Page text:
Reporting from Mexico City — Gunmen stormed a private drug treatment center in Tijuana and executed at least 13 men at close range, authorities in Baja California said Monday.
The Sunday night attack was the first big assault on a clinic in the border city, where Mexican officials say their crackdown against drug gangs has weakened criminal groups and restored relative calm. Similar attacks have taken place on treatment centers in the northern state of Chihuahua, home to Ciudad Juarez, the country's most violent place.
Two to four attackers gathered the Tijuana victims in a room of the El Camino treatment center and opened fire with assault rifles, authorities said.
It was not immediately clear how the shooters gained access to the site, which sits behind a thick steel gate in a working-class neighborhood in the eastern part of the city. Authorities said they were unsure of the motive. Victims were 19 to 56 years old.
Survivors reported hearing gunfire for about two minutes.
"I was there in back, and as soon as I heard, 'Everyone on the floor! Everyone on the floor!' we thought they were police," a survivor told the Tijuana-based Border News Agency. "I threw myself under the bed and didn't come out."
Melquiadez Hernandez Esparza, 52, identified as the manager on duty at the time, said he stayed in a nearby room with nine clients until the shooting stopped.
The center, one of about 175 drug and alcohol treatment facilities in Tijuana, was reportedly home to about 40 addicts who built doghouses and did other carpentry work to support the facility. Authorities said the center was not licensed.
Elsewhere in Mexico, treatment centers have served as havens for fugitives and outlets for drug sales, making them targets for drug cartels and ordinary street gangs. In June, 19 people were slain in an attack on a clinic in the city of Chihuahua.
Baja California's prosecutor, Rommel Moreno, said Sunday's attack may have been tied to the Mexican army's record-setting seizure last week of 134 tons of marijuana in Tijuana.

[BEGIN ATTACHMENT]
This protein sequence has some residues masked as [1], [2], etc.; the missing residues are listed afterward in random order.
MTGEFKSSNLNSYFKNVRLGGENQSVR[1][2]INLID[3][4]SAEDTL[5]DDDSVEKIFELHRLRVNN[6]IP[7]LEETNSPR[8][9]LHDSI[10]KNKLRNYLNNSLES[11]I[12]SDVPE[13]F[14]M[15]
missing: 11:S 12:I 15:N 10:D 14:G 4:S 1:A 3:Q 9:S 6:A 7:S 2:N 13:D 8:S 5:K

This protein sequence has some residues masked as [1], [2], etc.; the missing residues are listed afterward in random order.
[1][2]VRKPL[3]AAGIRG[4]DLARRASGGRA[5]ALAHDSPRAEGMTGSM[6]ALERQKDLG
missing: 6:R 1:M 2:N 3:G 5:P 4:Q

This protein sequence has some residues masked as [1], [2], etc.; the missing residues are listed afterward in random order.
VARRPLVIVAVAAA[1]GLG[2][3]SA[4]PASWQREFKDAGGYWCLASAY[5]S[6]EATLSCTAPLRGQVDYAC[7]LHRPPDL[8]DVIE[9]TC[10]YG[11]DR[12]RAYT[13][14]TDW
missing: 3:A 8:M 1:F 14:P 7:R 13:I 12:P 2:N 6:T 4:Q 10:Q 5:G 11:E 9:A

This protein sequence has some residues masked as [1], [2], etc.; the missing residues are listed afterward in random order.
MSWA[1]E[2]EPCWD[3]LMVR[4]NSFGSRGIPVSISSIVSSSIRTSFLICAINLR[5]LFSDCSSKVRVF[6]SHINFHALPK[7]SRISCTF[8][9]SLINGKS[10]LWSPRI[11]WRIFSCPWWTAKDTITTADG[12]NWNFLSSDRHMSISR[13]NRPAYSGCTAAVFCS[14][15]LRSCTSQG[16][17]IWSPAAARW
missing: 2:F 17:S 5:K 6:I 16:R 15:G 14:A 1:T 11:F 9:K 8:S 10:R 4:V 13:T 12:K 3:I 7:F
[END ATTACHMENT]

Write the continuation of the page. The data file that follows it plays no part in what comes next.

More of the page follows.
Soon after the killings, someone broke into the police frequency, playing narco-ballad music and warning that the attack was "a taste" of Juarez-style carnage, a police official said. Moreno confirmed a news report that the radio voice threatened that a person would die for every ton of marijuana seized.
"It is perverse to me the way they are trying to scare people," Moreno told a Mexico City radio station. "What we are trying to do is provide calm."
Officials said they believe the marijuana stockpile belonged to the drug-trafficking group based in the northwestern state of Sinaloa and led by the country's most-wanted suspect, Joaquin "Chapo" Guzman.
If true, it may signal that the powerful Guzman-led cartel is moving to wrest control of the Tijuana corridor from its longtime rival, the Arellano Felix cartel, weakened by more than two years of infighting.
Security forces have been credited with debilitating the Arellano Felix group, but they could face a greater test from the more powerful Sinaloans. Residents fear that their city could turn into a battleground similar to Ciudad Juarez, where rival cartels have been at war for nearly three years, leaving more than 6,500 dead.
Reprisal killings are common after drug gangs lose big loads of contraband, and Tijuana authorities were braced for violence after last week's seizure, whose estimated value was $200 million.
Even before that haul, a spate of killings marred what Tijuana boosters and many residents were describing as an encouraging period of relative peace. More than two dozen people were slain during the first two weeks of October.
Two years ago, soaring kidnappings and frequent gangland slayings related to an internal cartel feud spurred many residents to flee across the border into San Diego County.
But the most spectacular violence subsided with the arrest early this year of Teodoro Garcia Simental, who led one of the warring factions. Well-to-do residents began to trickle back.
Sunday's attack was the deadliest in the city of 1.5 million since 2008.
Calm has proved deceptive, and short-lived, in other drug hot spots. Still, officials have sought to showcase Tijuana as an emblem of success in the Mexican government's controversial 4-year-old war against drug cartels and the iron-handed approach of the police chief, Julian Leyzaola.
This month, the city threw itself a big two-week party, drawing luminaries such as Al Gore to promote Tijuana's role as a business and innovation hub and try to push the drug issue to the background.